California's unemployment rate is the third highest in the nation and the state is expected to be hit the hardest if these unemployment benefits are reduced.
For those who have been out of work the longest times are not only tough, they are downright discouraging.
"I am not getting in the doors and not getting interviews; it's really discouraging and it's rather confusing," laid off social worker Sherry Gibson said.
To make matters worse, for many at a workshop for laid off workers over the age of 40, most have been out of a job for so long their unemployment benefits have already run out.
"It's an hour to hour and day to day; you have to stay hopeful within yourself or this whole thing will come crashing down on you," out of work event planner Christine Woods said.
Tuesday, a vote in Congress failed to extend another round of unemployment benefits. That means, by the end of the year, there could be nearly half a million more Californians no longer eligible to collect unemployment checks.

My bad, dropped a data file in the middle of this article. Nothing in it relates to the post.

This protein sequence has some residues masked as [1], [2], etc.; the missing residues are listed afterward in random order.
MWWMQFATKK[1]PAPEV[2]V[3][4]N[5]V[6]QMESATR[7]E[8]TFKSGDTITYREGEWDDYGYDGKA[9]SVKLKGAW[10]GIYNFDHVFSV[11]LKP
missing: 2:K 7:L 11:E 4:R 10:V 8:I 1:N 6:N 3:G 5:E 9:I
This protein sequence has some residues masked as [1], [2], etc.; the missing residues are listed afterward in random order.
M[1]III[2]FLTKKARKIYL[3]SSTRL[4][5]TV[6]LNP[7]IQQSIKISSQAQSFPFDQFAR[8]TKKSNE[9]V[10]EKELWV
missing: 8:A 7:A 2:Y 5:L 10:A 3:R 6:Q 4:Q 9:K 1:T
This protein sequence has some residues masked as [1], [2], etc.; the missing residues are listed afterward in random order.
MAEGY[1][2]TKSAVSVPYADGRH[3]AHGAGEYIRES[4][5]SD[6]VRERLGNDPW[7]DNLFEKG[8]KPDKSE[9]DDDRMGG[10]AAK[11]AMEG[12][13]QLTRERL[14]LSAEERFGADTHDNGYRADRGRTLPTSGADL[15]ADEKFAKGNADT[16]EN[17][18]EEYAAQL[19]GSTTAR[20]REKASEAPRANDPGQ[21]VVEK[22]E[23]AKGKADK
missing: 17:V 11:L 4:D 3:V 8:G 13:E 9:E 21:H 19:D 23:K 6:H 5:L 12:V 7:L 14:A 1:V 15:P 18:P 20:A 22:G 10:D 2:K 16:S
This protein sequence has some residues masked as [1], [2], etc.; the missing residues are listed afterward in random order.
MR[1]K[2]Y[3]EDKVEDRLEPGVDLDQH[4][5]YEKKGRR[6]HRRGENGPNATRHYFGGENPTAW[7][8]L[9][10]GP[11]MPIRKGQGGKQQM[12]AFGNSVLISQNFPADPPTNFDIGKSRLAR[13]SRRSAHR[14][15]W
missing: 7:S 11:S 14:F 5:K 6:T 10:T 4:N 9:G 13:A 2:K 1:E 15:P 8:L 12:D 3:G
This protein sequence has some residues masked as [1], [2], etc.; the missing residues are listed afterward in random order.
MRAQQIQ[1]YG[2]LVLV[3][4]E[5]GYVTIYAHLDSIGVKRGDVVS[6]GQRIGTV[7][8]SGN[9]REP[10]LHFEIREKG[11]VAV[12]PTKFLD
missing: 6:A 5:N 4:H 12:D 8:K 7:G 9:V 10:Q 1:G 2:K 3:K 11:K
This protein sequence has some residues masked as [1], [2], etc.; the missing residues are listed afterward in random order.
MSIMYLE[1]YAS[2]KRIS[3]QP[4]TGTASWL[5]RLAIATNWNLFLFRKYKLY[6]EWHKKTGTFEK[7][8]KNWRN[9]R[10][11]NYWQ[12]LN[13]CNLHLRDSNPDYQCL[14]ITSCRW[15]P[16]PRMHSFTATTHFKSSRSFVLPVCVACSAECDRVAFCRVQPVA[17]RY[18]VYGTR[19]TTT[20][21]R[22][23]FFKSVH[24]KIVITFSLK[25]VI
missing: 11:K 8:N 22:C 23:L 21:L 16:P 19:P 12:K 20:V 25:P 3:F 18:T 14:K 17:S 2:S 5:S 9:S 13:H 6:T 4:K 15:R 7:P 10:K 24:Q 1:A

"We have to start focusing on the things that are important: the deficit, the spending," Sen. Scott Brown, R- Mass., said.
Republicans worry about the growing federal deficit and the $12 billion price tag that comes with an extension. But Democratic leaders made another push in Washington Wednesday, saying the whole economy will suffer if people are kicked off the unemployment rolls.
"This is money needed by families to buy necessities, to heat the home and immediately injects demand into the economy, creating jobs," House Speaker Nancy Pelosi, D-Calif., said.
After years without a job, necessity is a word that many of the unemployed know all too well...
In a sign of how challenging these times are, analysts say there are five qualified applicants for every job vacancy.